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A new interface for community health work

By Elizabeth Liu

Many challenges face global health organizations when it comes to community health work in foreign countries, not the least being the disconnect between the needs on the ground and what outside aid perceives the needs to be. I came to better understand this divide while at the Wellbody Clinic in Kono District, Sierra Leone this summer.


The Wellbody Clinic complements the government-run hospital healthcare delivery system in war-torn Kono District. It’s been a decade since the end of the devastating civil war, but the infrastructure — electricity, sanitation, education, healthcare — has yet to recover.

Despite incentives such as free health care for pregnant women and children under five, many locals are still reluctant to visit the clinic, due to costs and stigma. I went with a group of Princeton students to pilot a program that would train Community Health Workers on diagnosing patients with the aid of smart phone technology and a software program called Sana. Our goal was to teach them how best to canvas the villages for patients that needed testing or referrals, to keep a comprehensive record of patient histories and to detect diseases early.

The concept behind the Sana mobile software is quite straightforward. A CHW records the patient’s information — name, age, gender — uses the camera on the phone to take pictures of rashes and problem areas, and checks off symptoms. The software logic uses the symptoms to come up with recommendations, such as to make free referral to the clinic or to administer a malaria test. In a country where doctors and medical resources are in shortage, a smartphone program that mimics what doctors do when diagnosing a patient in the absence of stool and blood samples could become a powerful tool.

When we began house visits, testing the HIV and malaria procedures, new problems arose. Recording patients’ names was a difficulty. Most of the villagers were illiterate and didn’t know how to spell their own names. More troubling was the attitude of dependence. The calls of “White man, white man!” and kids asking for money would follow us wherever we went. Similarly, villagers that were not ill would claim to have symptoms when they saw the “white man” with the CHWs.

The input from the CHWs facilitated the project. In between sessions of training and role-playing, they laughed at my efforts to learn Krio, the common language in Sierra Leone. But when they shared their music and talked about the obstacles in education, channels of communication opened. It was one of the CHWs that brought our attention to the AIDS stigma and being circumvented when asking questions about sexual partners and condom use. Yet another suggested that to not have false positives to questions asked, the CHWs had to be more discerning of patient answers and use their hands-on training. Hence, I learned the importance of teaching locals the tools to help themselves in the long term, but of also working with them to make sure what we wanted to implement was rooted in pragmatism and actual needs on the ground.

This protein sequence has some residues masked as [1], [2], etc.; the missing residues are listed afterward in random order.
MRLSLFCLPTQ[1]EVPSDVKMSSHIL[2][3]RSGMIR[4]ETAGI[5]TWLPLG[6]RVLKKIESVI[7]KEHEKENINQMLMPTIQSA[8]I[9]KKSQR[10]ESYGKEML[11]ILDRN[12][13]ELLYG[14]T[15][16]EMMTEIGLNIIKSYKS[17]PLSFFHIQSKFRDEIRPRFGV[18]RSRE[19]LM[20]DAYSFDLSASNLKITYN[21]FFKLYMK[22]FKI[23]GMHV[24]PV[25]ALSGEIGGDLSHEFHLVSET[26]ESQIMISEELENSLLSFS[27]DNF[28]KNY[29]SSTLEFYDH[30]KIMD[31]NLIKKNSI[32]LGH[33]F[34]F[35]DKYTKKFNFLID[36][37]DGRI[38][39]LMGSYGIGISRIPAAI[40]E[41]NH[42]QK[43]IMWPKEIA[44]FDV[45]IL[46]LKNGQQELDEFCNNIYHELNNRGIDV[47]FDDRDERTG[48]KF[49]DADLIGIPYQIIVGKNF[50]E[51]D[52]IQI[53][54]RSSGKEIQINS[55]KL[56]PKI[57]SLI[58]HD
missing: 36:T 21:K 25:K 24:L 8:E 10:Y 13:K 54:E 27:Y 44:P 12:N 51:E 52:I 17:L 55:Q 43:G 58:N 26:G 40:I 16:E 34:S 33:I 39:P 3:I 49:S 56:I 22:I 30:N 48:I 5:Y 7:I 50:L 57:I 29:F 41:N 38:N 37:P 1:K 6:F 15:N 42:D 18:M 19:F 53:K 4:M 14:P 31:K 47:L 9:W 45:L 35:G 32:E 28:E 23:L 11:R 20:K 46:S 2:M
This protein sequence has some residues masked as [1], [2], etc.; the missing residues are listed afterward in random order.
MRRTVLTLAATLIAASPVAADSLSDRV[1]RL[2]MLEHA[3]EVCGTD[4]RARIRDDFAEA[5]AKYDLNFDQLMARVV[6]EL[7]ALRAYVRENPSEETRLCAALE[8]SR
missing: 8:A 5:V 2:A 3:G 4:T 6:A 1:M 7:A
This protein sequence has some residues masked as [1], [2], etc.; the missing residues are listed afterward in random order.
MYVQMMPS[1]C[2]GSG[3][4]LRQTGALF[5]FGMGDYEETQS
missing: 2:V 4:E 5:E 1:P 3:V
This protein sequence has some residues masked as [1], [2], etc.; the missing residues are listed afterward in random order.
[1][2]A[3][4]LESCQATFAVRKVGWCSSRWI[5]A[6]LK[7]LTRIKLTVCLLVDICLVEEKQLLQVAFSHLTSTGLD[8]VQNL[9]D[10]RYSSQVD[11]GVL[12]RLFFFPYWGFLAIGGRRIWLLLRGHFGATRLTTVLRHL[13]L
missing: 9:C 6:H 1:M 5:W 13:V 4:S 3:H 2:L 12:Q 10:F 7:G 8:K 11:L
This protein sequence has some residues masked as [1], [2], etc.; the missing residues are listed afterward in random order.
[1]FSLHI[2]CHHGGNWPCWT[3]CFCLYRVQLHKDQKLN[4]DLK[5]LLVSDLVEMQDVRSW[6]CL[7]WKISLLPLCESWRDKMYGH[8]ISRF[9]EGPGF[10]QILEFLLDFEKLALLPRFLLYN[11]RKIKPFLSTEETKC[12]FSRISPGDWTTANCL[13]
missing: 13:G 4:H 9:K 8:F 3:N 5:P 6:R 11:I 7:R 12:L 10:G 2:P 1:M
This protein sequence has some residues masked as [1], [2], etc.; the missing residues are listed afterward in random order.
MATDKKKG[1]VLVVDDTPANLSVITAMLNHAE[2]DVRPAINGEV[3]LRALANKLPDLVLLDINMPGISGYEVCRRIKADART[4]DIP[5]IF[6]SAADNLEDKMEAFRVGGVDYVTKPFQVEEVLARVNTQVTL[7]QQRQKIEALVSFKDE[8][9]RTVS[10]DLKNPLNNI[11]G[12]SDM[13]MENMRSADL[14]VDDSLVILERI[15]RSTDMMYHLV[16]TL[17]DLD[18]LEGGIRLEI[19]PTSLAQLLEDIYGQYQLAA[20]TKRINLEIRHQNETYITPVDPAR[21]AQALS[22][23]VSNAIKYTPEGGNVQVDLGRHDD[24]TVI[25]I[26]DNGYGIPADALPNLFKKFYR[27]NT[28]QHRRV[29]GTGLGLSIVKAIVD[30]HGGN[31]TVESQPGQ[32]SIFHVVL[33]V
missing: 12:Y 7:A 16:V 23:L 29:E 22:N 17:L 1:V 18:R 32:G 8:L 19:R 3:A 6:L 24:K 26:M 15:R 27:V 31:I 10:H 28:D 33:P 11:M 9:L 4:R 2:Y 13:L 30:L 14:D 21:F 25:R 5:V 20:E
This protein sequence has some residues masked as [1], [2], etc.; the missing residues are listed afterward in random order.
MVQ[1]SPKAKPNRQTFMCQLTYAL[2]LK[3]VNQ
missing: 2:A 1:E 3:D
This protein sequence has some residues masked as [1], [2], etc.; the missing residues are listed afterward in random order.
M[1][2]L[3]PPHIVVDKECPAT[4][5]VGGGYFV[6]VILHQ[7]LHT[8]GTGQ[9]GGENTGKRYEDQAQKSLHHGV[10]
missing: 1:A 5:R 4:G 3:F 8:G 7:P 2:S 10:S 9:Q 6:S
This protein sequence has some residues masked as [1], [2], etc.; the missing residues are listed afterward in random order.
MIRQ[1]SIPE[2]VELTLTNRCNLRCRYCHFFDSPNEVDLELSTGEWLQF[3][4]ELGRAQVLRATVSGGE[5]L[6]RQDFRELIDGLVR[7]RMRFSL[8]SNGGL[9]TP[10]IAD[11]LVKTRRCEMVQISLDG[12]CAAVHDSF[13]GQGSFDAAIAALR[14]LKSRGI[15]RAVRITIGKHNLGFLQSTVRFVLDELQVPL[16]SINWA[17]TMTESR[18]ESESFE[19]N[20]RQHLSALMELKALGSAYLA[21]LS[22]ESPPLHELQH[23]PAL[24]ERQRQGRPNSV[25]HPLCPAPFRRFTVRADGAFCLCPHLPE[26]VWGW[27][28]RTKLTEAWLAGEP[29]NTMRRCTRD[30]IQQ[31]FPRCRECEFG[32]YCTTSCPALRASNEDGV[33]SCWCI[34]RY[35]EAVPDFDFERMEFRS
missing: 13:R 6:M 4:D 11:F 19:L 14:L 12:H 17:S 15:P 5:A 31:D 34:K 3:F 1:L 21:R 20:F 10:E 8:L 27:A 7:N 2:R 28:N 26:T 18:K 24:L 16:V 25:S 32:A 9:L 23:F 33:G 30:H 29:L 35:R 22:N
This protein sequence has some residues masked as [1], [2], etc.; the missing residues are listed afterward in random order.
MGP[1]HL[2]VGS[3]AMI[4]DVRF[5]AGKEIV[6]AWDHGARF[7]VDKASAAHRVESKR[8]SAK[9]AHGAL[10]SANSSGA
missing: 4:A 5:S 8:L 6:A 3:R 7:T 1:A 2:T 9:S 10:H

Despite all the difficulties with the phones, there were clear benefits. Since CHWs are asked to document all home visits on the phones and keep detailed records, the phones made the CHWs accountable for actually visiting the patients. Furthermore, when fully redone, the screening will have comprehensive questions that prompt referrals for different sets of symptoms. With patients coming into the clinic already on record for needing further testing for specific diseases, some of the burden placed on nurses and doctors will be reduced. Lastly, as a CHW noted, since phones hold such an exalted place in the community’s mind, simply using the phones as a diagnostic tool is bringing legitimacy and excitement to going to the clinic. How long that enthusiasm will last depends on the how well implemented and cohesive the program is.


Ultimately can a software program stand in for human diagnosticians? Of course not, since technology is only a tool to be used as an aid and not a crutch. Though the smartphone shows promise in terms of treatment management and HIV/TB medication follow-up on side effects, the phones, like any tool, should not become a misleading authority in the face of common sense. By reaching more people in rural communities with fewer doctors, it’s valuable for the CHWs to use the phones as a guide but to also keep in mind the personal hands-on aspect of community health.

Elizabeth Liu is an ecology and evolutionary biology major from Fremont, Calif. She can be reached at eltwo@princeton.edu.

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